Let Nothing Be Done


By Tasha M. Troy

Let nothing be done through selfish ambition or conceit, but in lowliness of mind let each esteem others better than himself.  (Philippians 2:3 NKJV)

Photo by Tasha M. Troy

Photo by Tasha M. Troy

There are few who would deny that our country is at a crisis point.

The past few years have brought to light a reality many in our country were unaware of, the reality of ongoing, widespread, and at least at times systematic racism.  Personally, I have found this reality to be both shocking and horrifying, especially with the number of times it leads to the death of an unarmed person over trivial matters.

For many, it seems like these events are isolated and random, but there are voices that are calling these symptoms of something the Black community, and all communities of color, have lived with for as long as they can remember.

I don’t want to believe this is true, but that doesn’t make it any less true.

When we don’t value Life, then we cease valuing individual lives.  I believe this is what we’ve seen in the past days, weeks, and years.

As long as we are focused on ourselves, protecting ourselves and solving our own problems, we will not be able to heal our communities.  

Is there hope for our nation?  It seems to me that we are being torn apart at the seams.

The racial tensions that were brought to the surface with the death of Trayvon Martin in 2012 have not been properly addressed, and so situations have merely escalated.

  • Many have reacted rather than responded.
  • Some have capitalized on the pain for their own gain.
  • Few have presented any plan for resolving the issues.


The Beginning of a Solution


March 2015

I often talk about the “barriers to connection” described by Mark Goulston and John Ullmen in their book Real Influence: Persuade without Pushing and Gain without Giving In.  The first barrier is “the fight or flight syndrome” – the natural reaction we have when we feel attacked is to either fight back and hurt the other person first OR to avoid the situation altogether.  Both reactions lead to our current status quo and the unacceptable “new normal” of flags at half mast.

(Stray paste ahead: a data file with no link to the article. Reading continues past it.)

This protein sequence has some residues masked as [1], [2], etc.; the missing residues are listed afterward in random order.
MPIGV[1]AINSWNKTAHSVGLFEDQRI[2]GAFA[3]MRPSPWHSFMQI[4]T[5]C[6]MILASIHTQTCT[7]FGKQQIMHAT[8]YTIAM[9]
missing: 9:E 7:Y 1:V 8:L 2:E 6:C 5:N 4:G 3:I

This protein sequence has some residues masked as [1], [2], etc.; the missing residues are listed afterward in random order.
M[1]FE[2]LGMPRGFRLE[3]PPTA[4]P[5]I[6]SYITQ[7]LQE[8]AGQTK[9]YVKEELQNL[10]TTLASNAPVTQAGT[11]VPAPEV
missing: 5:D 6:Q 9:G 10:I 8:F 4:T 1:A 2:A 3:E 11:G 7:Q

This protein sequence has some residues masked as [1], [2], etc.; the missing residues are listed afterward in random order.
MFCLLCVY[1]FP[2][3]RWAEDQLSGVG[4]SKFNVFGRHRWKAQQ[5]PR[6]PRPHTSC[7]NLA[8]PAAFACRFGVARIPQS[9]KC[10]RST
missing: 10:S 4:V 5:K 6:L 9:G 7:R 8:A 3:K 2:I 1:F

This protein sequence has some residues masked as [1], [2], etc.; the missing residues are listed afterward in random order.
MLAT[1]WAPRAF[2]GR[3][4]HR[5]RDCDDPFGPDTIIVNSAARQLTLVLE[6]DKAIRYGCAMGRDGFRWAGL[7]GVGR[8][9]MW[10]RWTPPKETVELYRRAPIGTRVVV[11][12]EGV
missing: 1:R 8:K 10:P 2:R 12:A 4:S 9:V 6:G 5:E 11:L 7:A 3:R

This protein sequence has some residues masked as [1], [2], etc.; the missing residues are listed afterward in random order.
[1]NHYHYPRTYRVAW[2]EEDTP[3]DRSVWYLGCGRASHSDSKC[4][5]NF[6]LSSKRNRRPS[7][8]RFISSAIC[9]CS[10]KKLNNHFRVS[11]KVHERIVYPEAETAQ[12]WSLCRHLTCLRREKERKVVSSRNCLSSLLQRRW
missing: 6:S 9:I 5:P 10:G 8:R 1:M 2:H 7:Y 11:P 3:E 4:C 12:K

How can we break the “fight or flight” cycle?  It starts by taking the focus off of ourselves and putting it on others.  Let me be clear:  I am primarily talking to the White community here, of which I am visibly a part.

We need to start with a radical selflessness, focusing on what is best for our communities rather than for a handful of individuals.  It requires sacrificing some of our “rights” and “rewards” to create the change we need.

Think about this: if Jesus could make “Himself of no reputation, taking the form of a servant, and [come] in the likeness of men” (Phil. 2:7), can’t we set aside our need to be right, to protect our positions and perspectives?

My life’s work has been dedicated to helping people from different cultural groups become able to understand each other.  This is exactly what needs to happen on a national level.  This is what needs to happen at a personal level.

  1. We have to listen, deeply listen to the heart and not the words alone.
  2. We have to choose our response, not merely react out of anger, fear, or grief.
  3. We must learn to collaborate on solutions; this will require a re-establishment of trust and dialogue.

I have seen promising stories of just such things happening.  Let’s see an epidemic of understanding, unity, and healing!


Take It Deeper

If you would like to go deeper on this topic, I hold free exploratory coaching sessions on Fridays.  You can register online at Troy Communications or email me to schedule an appointment at TMTroy@TroyCommunications.Net


One thought on “Let Nothing Be Done

  1. Kayode

    What an insightful piece! So very few know what it is to “deeply listen to the heart and not the words alone.” Over the past years, I have witnessed the extent to which intercultural understanding or the lack thereof could build or break personal and professional relationships.
    Like the Bible says, “Can two work together unless they agree?” What are the hopes of an agreement if parties cannot even TRULY understand each other? It is an all-important prerequisite and foundation for resolving conflicts and fostering successful relationships.

    Liked by 1 person

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